Suicide Increased Among Youth Ages 15 to 24 in California and the United States, 1999-2019
The suicide rate for youth in California and the United States was increasing even before COVID-19 entered the picture in 2020. Since then, the pandemic’s extended social isolation and other stressors have presented newly compounding risk factors for suicide along with more common factors such as mental illness, access to lethal means, poor family communication, and exposure to others’ suicidal behavior.
In California, suicide rates for young people ages 15 to 24 increased from 6.9 per 100,000 youth in 2007-2009 to 8.9 per 100,000 youth in 2017-2019, a nearly 30% increase.
In 2019, the number of suicides among California youth differed greatly by age, gender, and race/ethnicity. Counts don’t provide us with information on prevalence as rates do, but the sheer numbers indicate populations that may need greater attention from advocates, policymakers, and us all.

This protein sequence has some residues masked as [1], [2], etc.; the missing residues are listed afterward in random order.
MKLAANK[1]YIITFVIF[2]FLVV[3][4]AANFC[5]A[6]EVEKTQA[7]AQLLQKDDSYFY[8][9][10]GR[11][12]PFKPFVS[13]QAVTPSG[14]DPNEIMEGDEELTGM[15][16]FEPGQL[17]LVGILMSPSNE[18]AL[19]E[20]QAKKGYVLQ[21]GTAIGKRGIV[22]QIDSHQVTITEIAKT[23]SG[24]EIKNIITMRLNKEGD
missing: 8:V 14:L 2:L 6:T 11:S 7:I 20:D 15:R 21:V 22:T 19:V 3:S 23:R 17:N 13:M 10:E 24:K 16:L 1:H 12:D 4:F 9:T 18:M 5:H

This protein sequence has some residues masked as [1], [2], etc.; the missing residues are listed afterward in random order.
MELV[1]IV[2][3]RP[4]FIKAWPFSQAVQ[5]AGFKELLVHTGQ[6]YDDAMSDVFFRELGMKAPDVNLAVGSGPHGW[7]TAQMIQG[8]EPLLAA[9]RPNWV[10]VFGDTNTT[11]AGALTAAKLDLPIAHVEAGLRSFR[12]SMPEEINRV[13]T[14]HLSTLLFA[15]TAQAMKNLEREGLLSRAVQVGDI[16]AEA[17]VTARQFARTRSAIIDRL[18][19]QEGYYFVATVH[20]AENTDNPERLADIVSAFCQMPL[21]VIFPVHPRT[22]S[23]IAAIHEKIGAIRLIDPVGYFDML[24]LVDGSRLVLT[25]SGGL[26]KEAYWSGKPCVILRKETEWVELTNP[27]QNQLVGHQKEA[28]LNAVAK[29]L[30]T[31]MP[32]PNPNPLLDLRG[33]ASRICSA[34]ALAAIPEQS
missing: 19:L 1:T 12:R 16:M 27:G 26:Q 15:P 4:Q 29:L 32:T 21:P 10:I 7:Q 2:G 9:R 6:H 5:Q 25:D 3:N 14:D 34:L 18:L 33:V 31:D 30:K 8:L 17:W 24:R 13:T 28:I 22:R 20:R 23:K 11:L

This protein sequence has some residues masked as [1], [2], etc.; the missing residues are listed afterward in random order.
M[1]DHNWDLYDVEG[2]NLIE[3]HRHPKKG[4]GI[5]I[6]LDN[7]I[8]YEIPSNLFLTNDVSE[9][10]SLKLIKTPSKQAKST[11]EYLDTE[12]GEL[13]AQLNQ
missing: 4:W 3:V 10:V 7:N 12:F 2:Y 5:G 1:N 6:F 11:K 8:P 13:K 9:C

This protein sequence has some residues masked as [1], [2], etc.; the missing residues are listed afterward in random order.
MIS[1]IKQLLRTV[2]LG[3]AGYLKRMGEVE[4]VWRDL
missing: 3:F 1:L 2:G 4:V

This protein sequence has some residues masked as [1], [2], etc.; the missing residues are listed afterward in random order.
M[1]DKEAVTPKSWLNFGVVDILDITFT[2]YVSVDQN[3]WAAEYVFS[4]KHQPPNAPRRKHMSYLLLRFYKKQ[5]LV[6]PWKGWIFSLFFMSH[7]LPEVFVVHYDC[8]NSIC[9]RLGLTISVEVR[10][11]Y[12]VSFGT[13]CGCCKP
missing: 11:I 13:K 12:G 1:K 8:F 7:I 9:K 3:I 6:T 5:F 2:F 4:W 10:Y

A new data toolkit, “Utilizing Data to Improve Child Wellbeing Through Community Action,” shares existing data sources and best practices for monitoring child adversity, health, development, and well-being. It includes the Child Well-Being Data Matrix, which identifies 27 data sources that may be useful to collect data about California children.
Suicide Prevention Modules from the Prevention Institute and the Center for Law and Social Policy offer strategies and tools to prevent suicide during periods of major social upheaval.
Posted by kidsdata.org
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